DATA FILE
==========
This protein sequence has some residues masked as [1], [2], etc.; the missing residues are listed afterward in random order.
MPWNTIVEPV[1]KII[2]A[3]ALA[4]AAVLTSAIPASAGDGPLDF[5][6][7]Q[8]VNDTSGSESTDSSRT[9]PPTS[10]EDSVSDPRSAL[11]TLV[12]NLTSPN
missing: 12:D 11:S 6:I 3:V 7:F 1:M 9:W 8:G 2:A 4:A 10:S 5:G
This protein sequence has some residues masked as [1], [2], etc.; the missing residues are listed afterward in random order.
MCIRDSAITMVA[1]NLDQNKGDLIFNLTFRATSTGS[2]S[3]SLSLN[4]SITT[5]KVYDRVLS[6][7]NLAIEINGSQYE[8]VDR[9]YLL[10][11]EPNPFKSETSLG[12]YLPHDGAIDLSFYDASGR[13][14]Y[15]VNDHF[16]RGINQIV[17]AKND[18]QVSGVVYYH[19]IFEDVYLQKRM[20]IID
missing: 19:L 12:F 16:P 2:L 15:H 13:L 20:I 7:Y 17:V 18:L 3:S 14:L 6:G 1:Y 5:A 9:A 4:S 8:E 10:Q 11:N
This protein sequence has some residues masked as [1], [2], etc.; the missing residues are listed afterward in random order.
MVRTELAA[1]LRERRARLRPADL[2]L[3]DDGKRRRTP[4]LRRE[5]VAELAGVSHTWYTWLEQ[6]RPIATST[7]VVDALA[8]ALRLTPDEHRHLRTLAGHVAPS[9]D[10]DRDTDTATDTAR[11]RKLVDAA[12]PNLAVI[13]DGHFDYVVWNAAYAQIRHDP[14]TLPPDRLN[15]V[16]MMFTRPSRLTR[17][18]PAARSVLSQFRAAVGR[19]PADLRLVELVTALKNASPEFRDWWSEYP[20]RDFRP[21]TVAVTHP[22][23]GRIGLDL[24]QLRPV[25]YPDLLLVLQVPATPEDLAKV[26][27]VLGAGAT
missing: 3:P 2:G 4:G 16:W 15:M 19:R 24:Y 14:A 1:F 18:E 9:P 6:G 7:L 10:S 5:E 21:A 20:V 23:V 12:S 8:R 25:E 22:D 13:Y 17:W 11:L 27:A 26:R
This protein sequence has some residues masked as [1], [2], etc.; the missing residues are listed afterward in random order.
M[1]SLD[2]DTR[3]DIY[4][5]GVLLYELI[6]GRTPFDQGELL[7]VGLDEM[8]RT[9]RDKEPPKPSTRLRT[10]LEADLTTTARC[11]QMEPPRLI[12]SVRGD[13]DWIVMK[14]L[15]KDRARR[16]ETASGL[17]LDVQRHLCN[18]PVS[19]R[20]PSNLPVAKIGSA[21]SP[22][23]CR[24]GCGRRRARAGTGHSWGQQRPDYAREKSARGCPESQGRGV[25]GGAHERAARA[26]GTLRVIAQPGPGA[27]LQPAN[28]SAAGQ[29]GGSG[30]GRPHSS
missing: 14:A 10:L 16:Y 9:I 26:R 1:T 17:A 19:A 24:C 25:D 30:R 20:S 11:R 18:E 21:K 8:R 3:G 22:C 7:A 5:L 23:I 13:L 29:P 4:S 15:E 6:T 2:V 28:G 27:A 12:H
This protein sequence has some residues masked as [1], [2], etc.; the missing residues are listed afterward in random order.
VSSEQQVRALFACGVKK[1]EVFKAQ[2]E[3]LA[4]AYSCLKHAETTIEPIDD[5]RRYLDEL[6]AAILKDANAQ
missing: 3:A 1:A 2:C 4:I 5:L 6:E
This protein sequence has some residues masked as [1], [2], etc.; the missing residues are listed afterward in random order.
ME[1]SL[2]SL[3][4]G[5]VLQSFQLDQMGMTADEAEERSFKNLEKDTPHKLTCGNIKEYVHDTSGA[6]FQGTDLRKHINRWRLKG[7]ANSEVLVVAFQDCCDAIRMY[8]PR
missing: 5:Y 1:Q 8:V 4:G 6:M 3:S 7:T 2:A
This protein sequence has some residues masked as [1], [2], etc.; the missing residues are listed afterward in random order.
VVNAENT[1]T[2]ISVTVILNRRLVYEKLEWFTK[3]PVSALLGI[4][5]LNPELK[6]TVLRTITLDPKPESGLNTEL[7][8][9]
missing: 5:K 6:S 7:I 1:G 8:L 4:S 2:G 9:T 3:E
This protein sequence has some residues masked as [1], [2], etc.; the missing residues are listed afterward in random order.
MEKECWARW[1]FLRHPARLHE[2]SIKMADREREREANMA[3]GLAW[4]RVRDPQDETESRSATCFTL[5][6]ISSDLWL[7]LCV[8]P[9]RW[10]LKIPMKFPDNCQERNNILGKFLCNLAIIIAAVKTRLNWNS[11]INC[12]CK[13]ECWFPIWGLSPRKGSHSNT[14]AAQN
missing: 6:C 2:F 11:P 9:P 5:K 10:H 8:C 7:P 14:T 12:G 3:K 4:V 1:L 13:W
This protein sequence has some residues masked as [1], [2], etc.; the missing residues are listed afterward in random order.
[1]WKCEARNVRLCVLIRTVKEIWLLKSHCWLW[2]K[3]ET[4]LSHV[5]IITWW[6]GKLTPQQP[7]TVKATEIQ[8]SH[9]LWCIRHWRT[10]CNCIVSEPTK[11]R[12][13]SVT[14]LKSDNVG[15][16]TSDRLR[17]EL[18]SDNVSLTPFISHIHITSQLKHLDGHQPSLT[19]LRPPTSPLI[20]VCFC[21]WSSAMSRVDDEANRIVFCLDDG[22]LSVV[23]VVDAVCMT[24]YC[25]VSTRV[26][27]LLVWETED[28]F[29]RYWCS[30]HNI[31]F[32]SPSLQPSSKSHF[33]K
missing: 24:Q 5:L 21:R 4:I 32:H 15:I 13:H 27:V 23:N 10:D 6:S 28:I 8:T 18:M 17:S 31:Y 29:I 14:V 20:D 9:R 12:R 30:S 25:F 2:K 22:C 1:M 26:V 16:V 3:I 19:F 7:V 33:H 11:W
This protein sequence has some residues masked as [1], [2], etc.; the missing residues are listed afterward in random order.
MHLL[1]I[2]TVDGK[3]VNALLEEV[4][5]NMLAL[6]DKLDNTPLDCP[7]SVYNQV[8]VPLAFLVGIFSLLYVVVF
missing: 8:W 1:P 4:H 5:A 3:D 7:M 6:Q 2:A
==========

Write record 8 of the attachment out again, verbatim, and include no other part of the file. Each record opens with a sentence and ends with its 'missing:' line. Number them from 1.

This protein sequence has some residues masked as [1], [2], etc.; the missing residues are listed afterward in random order.
MEKECWARW[1]FLRHPARLHE[2]SIKMADREREREANMA[3]GLAW[4]RVRDPQDETESRSATCFTL[5][6]ISSDLWL[7]LCV[8]P[9]RW[10]LKIPMKFPDNCQERNNILGKFLCNLAIIIAAVKTRLNWNS[11]INC[12]CK[13]ECWFPIWGLSPRKGSHSNT[14]AAQN
missing: 6:C 2:F 11:P 9:P 5:K 10:H 8:C 7:P 14:T 12:G 3:K 4:V 1:L 13:W